At the age of five, Nick Tykoski started learning the sign and decal business when he traveled with his father and grandfather across the state of Michigan.
As much as a five-year-old can, he helped with various projects, soaked in the technique of not only running a business, creating signage and decals, but also continuing the core values his grandfather started many decades before: quality and service.
Nick enrolled at Michigan State University to pursue his degree with his sights set on life outside of Mason Co. Michigan. However, he eventually found himself back in his hometown where he took over the family business. Nick now lives in Ludington with his wife Heather and their son Aiden.
In 2009, he successfully moved Tye’s Incorporated into a global manufacturer with the creation of Safety Decals.
Safety Decals has built a worldwide reputation based on quality and service; the core principals of the Tykoski family since 1947. These values, among new ones, are the basis for Safety Decals 400 percent growth over the past eight years.
Safety Decals now supplies companies throughout the United States as well as an international presence with industry leading printing services for decals, labels, signs, banners and much more. With new technology, Nick has grown Safety Decals into one of the largest decals manufacturers in the world, producing millions of decals annually.
Safety Decals 9,600 square foot headquarters is located in Ludington, Michigan with plans to expand in the near future. The office houses all critical aspects of what makes Safety Decals a success: sales, customer service, billing, production, marketing and graphic design.
David Tykoski grew up around sign making through his father’s business “Tye’s Neon Sales and Service” from the day he was born where quality and service were instilled in him from a very young age.
The tradition of sign making was passed down to David where he carried on the family name through the business his father created. He grew the business regionally with the advancement of technology and a strong dedication to hard work.
David expanded into the decal business in 1984 when he purchased one of the first sign computers available, the Apple Ile.
The Apple IIe computer had open architecture that third-party companies designed cards to plug into the internal slots allowing for various functionalities including displaying and using 80-column text, clocks and controlling a variety of external devices. The Apple IIe turned out to be quite profitable for Apple; it was more functional than previous models and was marketed as their “Low Cost Apple” option.
This new technology allowed David not only to create efficiencies for the business but to break into a new area of the industry that required this type of technology. He went on to create his own entity named “Tye’s Signs Incorporated” and made an impact in the sign and decal industry for many decades.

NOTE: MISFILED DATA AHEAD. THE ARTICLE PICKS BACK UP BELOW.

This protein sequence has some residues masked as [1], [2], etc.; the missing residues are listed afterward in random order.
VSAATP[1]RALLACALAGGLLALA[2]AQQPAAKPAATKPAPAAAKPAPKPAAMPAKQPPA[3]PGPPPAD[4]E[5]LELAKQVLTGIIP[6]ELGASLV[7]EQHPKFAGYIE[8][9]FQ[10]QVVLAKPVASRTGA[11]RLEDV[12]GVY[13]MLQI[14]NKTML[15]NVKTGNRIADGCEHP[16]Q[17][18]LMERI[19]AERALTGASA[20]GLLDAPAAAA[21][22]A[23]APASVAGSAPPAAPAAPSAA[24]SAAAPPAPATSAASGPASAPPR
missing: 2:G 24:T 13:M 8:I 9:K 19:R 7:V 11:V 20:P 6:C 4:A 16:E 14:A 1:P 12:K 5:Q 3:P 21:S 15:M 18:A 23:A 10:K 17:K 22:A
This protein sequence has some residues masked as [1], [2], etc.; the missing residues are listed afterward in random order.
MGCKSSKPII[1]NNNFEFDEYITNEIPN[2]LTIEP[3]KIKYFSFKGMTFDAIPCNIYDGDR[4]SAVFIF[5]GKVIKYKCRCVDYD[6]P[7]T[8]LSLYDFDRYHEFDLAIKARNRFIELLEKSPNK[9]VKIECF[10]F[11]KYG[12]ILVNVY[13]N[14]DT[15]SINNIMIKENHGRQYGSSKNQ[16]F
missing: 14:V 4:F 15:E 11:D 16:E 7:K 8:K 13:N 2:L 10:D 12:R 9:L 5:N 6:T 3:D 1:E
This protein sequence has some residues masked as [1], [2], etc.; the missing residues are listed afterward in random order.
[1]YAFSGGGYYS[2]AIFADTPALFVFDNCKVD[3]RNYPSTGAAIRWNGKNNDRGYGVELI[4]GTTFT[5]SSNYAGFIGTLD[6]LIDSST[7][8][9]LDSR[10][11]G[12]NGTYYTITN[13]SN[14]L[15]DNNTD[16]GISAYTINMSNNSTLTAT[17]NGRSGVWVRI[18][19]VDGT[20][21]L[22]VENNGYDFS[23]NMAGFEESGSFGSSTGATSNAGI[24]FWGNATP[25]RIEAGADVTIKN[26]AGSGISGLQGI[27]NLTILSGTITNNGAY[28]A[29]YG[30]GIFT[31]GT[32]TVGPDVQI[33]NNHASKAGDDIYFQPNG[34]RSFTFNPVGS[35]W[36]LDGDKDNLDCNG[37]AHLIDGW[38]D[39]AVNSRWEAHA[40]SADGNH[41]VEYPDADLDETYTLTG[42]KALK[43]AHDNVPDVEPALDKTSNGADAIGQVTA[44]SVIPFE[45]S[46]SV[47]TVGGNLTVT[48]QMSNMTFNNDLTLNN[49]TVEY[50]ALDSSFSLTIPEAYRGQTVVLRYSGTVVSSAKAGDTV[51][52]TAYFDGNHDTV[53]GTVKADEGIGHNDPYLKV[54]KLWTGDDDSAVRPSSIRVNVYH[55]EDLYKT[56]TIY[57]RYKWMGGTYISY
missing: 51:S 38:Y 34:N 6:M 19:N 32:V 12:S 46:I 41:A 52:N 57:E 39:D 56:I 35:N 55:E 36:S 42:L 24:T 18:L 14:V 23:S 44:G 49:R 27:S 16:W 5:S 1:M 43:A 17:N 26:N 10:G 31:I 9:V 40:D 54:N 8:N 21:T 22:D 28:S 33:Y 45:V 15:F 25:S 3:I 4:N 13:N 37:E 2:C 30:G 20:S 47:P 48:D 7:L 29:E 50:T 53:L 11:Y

David married Lenore, and together raised three children in the small town of Scottville, Michigan where he also managed Tye’s Signs Incorporated. Although David is now “retired”, he can still be found installing and repairing signs around town; from time to time.
It’s easy to forget where you come from but the Tykoski family can’t go far without being reminded. The sign business has now run through the blood of three generations.
It all started in 1946 when Marion “Tye” Tykoski was released from the United States Army after serving during World War II. Following his time in the service “Tye” went to Chicago Institute of the Arts in Chicago, Illinois to learn the craft of sign making, including the neon sign technology.
It wasn’t long before Tye’s return to civilian life from the Army that the neon sign technology came to America. Georges Claude, a French engineer, chemist, inventor and pioneer in the development of neon lighting and signs, introduced his neon signs to the U.S. in 1923 by selling two signs to a Packard Car dealership in Los Angeles for $24,000.
Claude was the first person to apply an electrical discharge to a sealed tube with neon as the gas creating the first neon lamp. Neon signs became the trend in outdoor advertising in the U.S. with their visibility during the day and night. People loved neon signs and the brilliant red illumination was coined as “liquid fire.”
Neon quickly became symbolic of America’s inventiveness and creativity and began to dominate down towns across the country.
In the 40s and 50s Las Vegas was the scene for lavish, colorful and creative signs with impressive neon animations, border neon and decorative architectural accents that lit up the city streets.
“Tye” returned to the small town of Manistee, Michigan after completing school in 1948 to start his own sign business, “Tye’s Neon Sales and Service.” He single-handedly brought the neon sign craze to the small towns of west Michigan where he also married the love of his life, Lois, and raised two children.
For the next 66 years “Tye” continued to craft signs and build his business centered around quality and service. He continued to work until he passed away in 2014 at the age of 90 years old.
Although the neon and sign making technology has evolved since the 1940s, the demand for signs and advertising is still just as great today.